Kevin Ollie on playing games in Bridgeport: ‘It’s about more than basketball’

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Throughout much of this past summer, officials at the University of Connecticut and at the Webster Bank Arena in Bridgeport have been in talks of bringing both Connecticut men’s and women’s basketball to the city.

On Monday morning, a press conference was held at the WBA to announce that a partnership had officially been made between the arena and university. The Fairfield men’s basketball team already plays its home games at the arena, but bringing Husky basketball — the premier college basketball program in New England — to Bridgeport may prove to be more than just entertainment.

It’s not secret that Bridgeport is one of not only the toughest cities in Connecticut, but on the East coast — high school graduation rates are low and crime and gangs run rampant.

Kevin Duffy of the Connecticut Post wrote:

“We can all agree on this: Kids here need role models. They need role models from within the community, and they could sure use a positive, respected voice from the outside. We can agree on this, too: There are some terrific role models at UConn, some powerful speakers with inspiring stories that could resonate with Bridgeport youth. We can all agree that the partnership between the Huskies and Bridgeport shouldn’t be limited to a single basketball game in December.”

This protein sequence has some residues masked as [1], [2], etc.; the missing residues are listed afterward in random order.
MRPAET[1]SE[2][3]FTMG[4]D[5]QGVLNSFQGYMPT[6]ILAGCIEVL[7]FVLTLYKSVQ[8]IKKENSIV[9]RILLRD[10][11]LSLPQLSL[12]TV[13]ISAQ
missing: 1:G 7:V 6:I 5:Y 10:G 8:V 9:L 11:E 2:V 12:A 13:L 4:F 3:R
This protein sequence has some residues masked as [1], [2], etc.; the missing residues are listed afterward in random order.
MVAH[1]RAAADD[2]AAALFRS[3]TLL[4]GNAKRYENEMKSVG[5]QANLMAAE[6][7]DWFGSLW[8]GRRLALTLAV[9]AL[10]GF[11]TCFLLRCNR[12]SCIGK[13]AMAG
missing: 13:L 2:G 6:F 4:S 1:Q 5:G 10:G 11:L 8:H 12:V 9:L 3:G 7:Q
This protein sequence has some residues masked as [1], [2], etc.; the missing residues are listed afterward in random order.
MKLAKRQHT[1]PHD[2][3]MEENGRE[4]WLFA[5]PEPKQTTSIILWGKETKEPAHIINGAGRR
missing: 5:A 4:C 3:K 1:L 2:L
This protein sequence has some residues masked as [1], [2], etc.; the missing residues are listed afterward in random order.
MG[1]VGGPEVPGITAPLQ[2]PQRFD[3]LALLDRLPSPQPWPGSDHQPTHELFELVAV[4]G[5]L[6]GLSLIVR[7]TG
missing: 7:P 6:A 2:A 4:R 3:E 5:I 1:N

Kevin Ollie is clearly on board with bringing Connecticut basketball to Bridgeport, but having it be more than merely a 40 minute game.

Ollie’s slogan has been: “It’s about more than basketball.”

The second-year coach is following through with that sentiment. Ollie said: “There’s a lot of initiative we’re trying to put out right now in Hartford. Just telling (the kids) there are different things you need to do — just respecting yourself and respecting others and going to school and getting your education.”

The first game slated to be played in Bridgeport is on December 28th against Eastern Washington.

Don’t be surprised going forward if Connecticut continues to expand their brand to other corners of the state, and is engaging the youth of the community in more ways than just basketball.

VIDEO: Jay-Z’s nephew posterizes nation’s No. 1 recruit Marvin Bagley III

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Nahziah Carter is an unsigned 6-foot-6 wing in the Class of 2017.

He’s also Jay-Z’s nephew, and he just so happened to posterize Marvin Bagley III — the clearcut No. 1 prospect in the Class of 2018 — while Hova was in the stands watching him.

NCAA denies extra-year request by NC State guard Henderson

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RALEIGH, N.C. (AP) — The NCAA has denied North Carolina State guard Terry Henderson’s request for another year of eligibility.

Henderson announced the decision Friday in a statement issued by the school.

The Raleigh native played two seasons at West Virginia before transferring to N.C. State and redshirting in 2014-15. He played for only 7 minutes of the following season before suffering a season-ending ankle injury.